As we can not make it any more concentrated, the only way we would make our different solutions was by diluting it (adding water). We then proceeded in carrying out our practical. Due to the shortage of time we were only able to set up 3 concentrations. Concentration of solution/%Hydrogen peroxide solution/cmDistilled water/cm 100200 501010 0020 I picked a large potato from which all the cylinders could be cut. This is because different potatoes could contain different amounts of catalase, and that could affect my results and make them inaccurate. The length of potato I chose was 4cms and the cork borer size was 5.
This was suitable was the pieces were easy to get in and out of the boiling tube and easy to handle. The concentrations of 100%, 50% and 0% were set up. As we were going to be measuring the amount of oxygen produced by using downwards displacement, we had to familiarise ourselves with a piece of equipment that none of us had used before a Burette. A burette works by filling the long narrow tube with water, ensuring the bottom is closed. You do not fill the entire tube with water, as you need to leave space on the top for the oxygen after it has displaced the water.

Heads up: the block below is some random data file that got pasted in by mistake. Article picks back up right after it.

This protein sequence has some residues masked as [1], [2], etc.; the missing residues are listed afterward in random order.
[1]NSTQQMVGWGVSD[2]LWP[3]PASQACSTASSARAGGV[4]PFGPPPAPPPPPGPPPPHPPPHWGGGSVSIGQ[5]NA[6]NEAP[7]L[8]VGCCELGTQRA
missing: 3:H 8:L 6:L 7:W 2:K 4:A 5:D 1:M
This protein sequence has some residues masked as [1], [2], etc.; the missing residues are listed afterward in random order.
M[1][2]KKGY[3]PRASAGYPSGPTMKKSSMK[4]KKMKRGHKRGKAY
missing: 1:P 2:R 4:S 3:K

You then turn the Burette upside down, placing a finger on the opening to ensure that no water comes out. Then place the Burette in a trough full of water. Then you clamp the Burette so there is enough space underneath to place the rubber tubing, carrying the gas, but the mouth of the Burette is still submerged in water so no water is lost. The temperature and pH was taken of each of the solutions. The first reaction was started, and the amount of oxygen produced was measured by seeing how much the water level had decreased.